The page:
Position Statement

The Tennessee Student Aid Alliance is a coalition of organizations representing students, colleges and universities, and others who believe that all qualified students should be able to attend college regardless of their financial resources. The Tennessee Legislature has taken great strides in providing accessible postsecondary education opportunities through the Tennessee Student Assistance Award (TSAA). Without it, thousands of needy Tennessee students either could not attend college or would become heavily reliant on loans.

The Tennessee Student Aid Alliance proposal is a responsible plan to bolster the State commitment to student aid funding. There are two primary student access programs funded by State appropriations.  The TSAA program, which is based upon a family's ability to pay, and the Ned McWherter Scholars Program, designed to keep the best and brightest high school graduates in Tennessee's higher education system.  These programs are inter-linked and both need stable funding. The State's effort to help students finance a college education would be nearly eliminated if there were no TSAA Grants to provide a foundation for student aid packages.  Without adequate funding of the Ned McWherter's Scholars Program, some of the brightest Tennessee high school graduates will cross state lines to attend college. Currently, the fiscal commitment of these programs represents less than 4% of the State higher education budget, yet is an important benefit enabling needy Tennesseans to attend the college that best fits their educational and career needs.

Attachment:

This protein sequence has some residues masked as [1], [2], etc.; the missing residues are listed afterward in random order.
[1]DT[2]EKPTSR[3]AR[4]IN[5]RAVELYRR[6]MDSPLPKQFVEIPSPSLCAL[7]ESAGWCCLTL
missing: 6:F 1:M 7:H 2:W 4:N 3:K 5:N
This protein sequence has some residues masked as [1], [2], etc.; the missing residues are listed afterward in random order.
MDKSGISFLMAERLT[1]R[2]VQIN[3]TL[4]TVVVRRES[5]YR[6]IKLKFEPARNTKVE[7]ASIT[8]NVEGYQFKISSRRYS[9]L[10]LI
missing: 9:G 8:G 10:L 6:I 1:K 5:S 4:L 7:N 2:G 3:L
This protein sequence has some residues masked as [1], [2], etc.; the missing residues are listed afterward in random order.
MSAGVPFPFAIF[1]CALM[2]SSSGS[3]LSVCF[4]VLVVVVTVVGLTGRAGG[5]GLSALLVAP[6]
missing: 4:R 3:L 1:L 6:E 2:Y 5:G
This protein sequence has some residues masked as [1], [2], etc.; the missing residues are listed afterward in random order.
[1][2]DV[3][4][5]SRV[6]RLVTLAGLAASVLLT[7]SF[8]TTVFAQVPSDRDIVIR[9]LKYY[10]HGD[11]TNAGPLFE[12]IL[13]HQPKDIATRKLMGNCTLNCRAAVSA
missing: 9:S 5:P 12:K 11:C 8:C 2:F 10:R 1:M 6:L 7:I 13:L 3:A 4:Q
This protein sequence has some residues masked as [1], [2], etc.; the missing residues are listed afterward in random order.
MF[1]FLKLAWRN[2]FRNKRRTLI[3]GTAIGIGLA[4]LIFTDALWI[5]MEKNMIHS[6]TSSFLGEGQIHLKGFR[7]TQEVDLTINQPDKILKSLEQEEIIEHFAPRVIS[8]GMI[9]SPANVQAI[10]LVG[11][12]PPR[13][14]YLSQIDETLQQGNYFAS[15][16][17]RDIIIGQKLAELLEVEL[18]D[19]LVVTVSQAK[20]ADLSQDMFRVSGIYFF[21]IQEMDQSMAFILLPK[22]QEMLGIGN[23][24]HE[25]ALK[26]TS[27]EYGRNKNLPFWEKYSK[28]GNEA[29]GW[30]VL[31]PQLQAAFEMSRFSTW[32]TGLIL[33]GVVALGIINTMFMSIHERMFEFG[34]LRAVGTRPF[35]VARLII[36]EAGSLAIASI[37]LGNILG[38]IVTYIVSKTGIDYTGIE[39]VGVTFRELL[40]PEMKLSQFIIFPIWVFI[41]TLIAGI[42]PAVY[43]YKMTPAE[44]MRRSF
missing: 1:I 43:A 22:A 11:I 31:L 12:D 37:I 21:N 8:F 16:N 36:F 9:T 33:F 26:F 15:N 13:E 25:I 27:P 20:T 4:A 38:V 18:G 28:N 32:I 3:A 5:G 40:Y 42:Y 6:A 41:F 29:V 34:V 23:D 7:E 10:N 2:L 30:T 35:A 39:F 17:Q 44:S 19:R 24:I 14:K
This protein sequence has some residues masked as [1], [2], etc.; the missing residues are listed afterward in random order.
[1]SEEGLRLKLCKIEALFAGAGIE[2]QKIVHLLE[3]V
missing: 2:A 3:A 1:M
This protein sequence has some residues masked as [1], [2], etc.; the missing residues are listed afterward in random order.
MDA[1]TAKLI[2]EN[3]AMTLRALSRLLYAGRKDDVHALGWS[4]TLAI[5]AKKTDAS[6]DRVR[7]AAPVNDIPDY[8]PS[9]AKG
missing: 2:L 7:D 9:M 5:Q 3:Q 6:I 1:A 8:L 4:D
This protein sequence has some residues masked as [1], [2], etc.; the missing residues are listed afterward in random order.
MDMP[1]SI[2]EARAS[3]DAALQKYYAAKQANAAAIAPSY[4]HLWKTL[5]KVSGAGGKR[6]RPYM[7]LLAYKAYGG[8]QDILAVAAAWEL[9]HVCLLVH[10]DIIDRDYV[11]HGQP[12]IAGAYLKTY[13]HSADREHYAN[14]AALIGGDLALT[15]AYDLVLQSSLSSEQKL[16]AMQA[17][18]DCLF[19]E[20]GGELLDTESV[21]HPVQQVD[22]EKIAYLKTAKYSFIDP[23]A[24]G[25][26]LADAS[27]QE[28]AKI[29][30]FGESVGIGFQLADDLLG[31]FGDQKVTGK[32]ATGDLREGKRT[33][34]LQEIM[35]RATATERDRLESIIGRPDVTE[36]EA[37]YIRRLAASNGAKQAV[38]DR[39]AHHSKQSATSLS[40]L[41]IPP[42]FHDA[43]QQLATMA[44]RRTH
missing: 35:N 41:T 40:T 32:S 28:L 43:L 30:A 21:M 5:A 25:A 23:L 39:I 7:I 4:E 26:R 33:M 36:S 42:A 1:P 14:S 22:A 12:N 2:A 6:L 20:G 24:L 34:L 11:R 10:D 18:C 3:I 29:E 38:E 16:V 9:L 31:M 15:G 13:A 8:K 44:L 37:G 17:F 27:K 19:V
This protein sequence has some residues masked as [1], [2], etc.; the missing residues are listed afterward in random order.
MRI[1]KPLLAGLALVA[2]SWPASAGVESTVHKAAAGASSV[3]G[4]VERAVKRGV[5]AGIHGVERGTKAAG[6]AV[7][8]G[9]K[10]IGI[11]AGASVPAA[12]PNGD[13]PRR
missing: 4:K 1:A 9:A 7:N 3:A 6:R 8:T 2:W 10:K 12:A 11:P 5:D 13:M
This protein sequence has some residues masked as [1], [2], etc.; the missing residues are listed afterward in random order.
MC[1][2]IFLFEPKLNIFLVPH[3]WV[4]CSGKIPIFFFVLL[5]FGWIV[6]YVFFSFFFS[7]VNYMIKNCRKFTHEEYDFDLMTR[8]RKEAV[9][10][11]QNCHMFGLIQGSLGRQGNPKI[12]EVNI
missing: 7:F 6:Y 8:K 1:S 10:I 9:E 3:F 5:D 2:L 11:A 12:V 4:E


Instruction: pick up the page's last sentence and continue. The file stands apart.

The Alliance also supports increased appropriations for the Tennessee Teaching Scholars Program.  This program serves the critical role of increasing the number of qualified teachers serving in the state's public elementary and secondary schools.  Students who satisfy a reasonable service requirement are not required to pay back the funds.  The Tennessee Teaching Scholars program addresses the severe teacher shortage in both the urban and rural areas of the State.  However, this program has not received the necessary increases to make it an effective tool in bolstering Tennessee's K-12 teacher pool.  Consequently, the Alliance asks the General Assembly to place this program within their funding priorities.

The erosion of State student aid funding cannot be erased in a single funding cycle, but an important step forward can be taken each year. With a greater awareness of the benefits of student aid programs, we hope that the Legislature will build on previous steps to increase the State investment in student aid.